Also you can see a small LED on the top of the controller. Thats a loco present light. Comes on if the controller senses the resistance of a loco motor, even with the controller shut. So if its not on then you look at section switches and point settings as a first thing, rather than prodding the loco and then realising the siding is switched off. 

 

It also has another function. It is fast enough to detect tiny open circuits to the motor and amplify them a bit. If it starts to flicker while a train is running then that tells me that track or wheels need a clean.

 

A couple of dirty tricks perhaps, but if it keeps the trains running without the hand of god I'll go with them. 

 

 

 

 

 

Many years ago, a chap called Harry Teasdale was one of the members of the Doncaster Model Railway Club. He had a layout n his garage and some parts of it were very hard to reach, so if a loco stalled (as they often did) it was tricky giving it a nudge.

 

The layout was built in and very well constructed and tapping the baseboard did nothing. One day he announced that he had "cured the problem" by attaching a washing machine motor to one of the baseboard legs. Not as subtle as your solution! 

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2 hours ago, Headstock said:

 

Good afternoon Tony,

 

unlike Hornby I can produce an A2/2 in original condition any time I wish, I'm a free self-reliant modeller who has started modelling again after being a bit poorly for a while. Freedom smells like hot solder. Incidentally there are up to seven livery variations with the original style A2/2 up to 1952. That's around thirty or so options as models across the class. I think that there are only two liveries for the later style.

 

P.s. I would still rather see your Wright / Rathbone Thompson Pacific's. They look much more realistic, if a bit clean.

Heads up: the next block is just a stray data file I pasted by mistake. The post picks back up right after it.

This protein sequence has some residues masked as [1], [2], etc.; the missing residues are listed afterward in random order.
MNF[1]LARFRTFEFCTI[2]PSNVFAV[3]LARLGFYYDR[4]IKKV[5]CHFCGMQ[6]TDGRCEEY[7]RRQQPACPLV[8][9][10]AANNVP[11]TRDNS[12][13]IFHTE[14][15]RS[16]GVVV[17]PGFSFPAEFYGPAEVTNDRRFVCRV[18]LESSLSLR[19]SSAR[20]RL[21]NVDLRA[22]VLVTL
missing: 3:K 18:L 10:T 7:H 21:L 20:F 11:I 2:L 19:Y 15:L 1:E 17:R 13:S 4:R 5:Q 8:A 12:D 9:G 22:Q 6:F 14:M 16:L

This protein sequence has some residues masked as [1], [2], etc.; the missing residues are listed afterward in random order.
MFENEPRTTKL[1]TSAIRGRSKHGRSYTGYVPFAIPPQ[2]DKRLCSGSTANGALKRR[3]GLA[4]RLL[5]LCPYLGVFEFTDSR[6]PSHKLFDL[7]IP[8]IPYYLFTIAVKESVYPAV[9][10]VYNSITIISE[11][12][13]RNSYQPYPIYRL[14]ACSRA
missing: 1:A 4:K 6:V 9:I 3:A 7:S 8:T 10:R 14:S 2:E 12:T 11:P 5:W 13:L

Good evening Andrew,

 

I hadn't realised you'd not been well. I hope you're recovering. 

 

I realise there are more livery variations for the A2/2s as first rebuilt - LNER black, LNER green, LNER green but with BR lettering/numerals, BR green and so on, but they would not all be seen at the same time. Thus, if one is modelling a 'strict' time period, then any two styles would be the most one might expect; which, again, limits how many one could have - and there'd still only be six to choose from, not 19 examples of A2/2/A2/3 as will (potentially) be available RTR. 

 

Unless one is considering having every loco in every livery? I once saw a display where it was claimed every A4 variant and every A4 livery was on view - there were well over 100 examples! There was much individual loco duplication of course, and all seemed to be repainted (if necessary) RTR, from a variety of sources. It was interesting, but who'd use the lot on a layout?

 

Thanks for the comments on the locos. However (and I admit this), to obliterate such fine painting would be unthinkable.

 

That said, I don't mind heavy-weathering if it's a Thompson Pacific I've painted myself...........

 

1935821118_A2360515.jpg.e498fc1f6da1b58a2460509ac49f6924.jpg

 

1035460240_6051505.jpg.ad7638e7e9768d38a0ba98f0193fe4b9.jpg

 

1755018135_A236051501.jpg.692e1f4204ddaa42f5980482bea4206a.jpg

 

1137101178_A236051502.jpg.2478175a3947999401f2d613b21d2b05.jpg

 

This has been seen before, but it illustrates the point. 

 

It's a Bachmann A2/Graeme King conversion which Graeme did for me as a form of barter. I detailed it, fitted decent bogie wheels, patch-repainted it, numbered/named it and weathered it.

 

When Tony Gee saw this loco (at Wells, last year), he thought it looked more realistic than two other (kit-built) Pacifics I had on display - one painted by Ian and one by Geoff Haynes! 

 

I have occasionally asked Ian to more-weather locos he's painted for me......

 

70329990_A2360500.jpg.8f5eb6b61d6d0649fffefc0182e13599.jpg